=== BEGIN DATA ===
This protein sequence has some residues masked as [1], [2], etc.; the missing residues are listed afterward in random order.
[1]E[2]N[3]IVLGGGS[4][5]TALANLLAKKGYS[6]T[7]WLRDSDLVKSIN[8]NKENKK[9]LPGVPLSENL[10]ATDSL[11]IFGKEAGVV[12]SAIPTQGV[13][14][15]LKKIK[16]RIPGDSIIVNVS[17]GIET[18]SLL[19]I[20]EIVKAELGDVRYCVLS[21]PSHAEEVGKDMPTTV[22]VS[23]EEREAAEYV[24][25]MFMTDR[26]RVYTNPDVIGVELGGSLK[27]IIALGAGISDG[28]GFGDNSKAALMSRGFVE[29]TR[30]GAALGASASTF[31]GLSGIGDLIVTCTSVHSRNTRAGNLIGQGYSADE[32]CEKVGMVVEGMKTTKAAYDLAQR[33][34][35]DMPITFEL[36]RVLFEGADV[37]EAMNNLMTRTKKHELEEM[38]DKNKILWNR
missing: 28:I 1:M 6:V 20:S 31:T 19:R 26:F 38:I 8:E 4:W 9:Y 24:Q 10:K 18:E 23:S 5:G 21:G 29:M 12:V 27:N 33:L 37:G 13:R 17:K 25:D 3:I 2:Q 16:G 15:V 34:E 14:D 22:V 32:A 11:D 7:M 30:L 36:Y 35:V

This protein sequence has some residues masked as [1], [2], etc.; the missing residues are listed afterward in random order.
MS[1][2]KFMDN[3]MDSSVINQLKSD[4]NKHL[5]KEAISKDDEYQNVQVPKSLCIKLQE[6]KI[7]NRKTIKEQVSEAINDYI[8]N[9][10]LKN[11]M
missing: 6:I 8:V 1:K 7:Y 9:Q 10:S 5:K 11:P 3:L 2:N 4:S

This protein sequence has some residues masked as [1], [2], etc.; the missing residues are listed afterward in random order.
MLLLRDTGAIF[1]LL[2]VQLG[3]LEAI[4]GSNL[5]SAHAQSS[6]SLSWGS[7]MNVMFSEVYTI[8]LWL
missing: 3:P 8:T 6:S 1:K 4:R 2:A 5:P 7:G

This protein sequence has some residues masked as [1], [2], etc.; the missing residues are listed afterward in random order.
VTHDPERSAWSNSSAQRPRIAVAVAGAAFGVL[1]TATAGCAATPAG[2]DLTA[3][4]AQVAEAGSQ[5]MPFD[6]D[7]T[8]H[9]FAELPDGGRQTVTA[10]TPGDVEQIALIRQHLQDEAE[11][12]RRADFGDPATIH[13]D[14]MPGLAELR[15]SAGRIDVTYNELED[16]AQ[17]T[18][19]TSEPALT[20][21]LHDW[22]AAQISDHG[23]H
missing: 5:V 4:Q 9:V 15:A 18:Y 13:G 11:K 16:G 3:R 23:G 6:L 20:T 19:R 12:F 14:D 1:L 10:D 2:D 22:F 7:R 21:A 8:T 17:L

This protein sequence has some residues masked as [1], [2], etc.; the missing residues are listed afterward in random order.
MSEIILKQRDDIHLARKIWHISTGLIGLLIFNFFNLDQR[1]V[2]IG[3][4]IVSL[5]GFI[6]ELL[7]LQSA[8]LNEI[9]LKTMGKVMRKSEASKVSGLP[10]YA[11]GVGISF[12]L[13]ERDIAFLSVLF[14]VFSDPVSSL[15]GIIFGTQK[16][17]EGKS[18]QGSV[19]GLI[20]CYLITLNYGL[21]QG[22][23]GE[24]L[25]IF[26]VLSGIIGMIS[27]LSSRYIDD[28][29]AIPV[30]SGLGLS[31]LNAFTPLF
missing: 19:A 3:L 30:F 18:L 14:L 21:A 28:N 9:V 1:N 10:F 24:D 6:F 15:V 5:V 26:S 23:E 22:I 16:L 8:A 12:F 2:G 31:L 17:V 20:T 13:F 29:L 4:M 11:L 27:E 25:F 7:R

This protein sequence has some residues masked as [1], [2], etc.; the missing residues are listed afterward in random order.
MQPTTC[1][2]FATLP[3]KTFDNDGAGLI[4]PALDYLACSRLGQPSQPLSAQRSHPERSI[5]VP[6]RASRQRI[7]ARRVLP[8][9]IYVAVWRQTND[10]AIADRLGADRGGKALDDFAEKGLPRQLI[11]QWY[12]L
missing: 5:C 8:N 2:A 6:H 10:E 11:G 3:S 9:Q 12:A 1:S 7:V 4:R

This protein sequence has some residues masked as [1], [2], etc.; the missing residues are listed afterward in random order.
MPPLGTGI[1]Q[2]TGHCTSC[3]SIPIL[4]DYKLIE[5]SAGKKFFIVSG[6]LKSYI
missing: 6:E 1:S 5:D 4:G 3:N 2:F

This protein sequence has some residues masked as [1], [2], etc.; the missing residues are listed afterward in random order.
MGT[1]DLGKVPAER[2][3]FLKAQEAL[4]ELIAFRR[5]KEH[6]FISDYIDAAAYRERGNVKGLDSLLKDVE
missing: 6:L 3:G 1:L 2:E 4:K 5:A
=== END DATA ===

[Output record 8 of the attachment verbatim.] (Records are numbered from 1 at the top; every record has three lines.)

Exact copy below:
This protein sequence has some residues masked as [1], [2], etc.; the missing residues are listed afterward in random order.
MGT[1]DLGKVPAER[2][3]FLKAQEAL[4]ELIAFRR[5]KEH[6]FISDYIDAAAYRERGNVKGLDSLLKDVE
missing: 6:L 3:G 1:L 2:E 4:K 5:A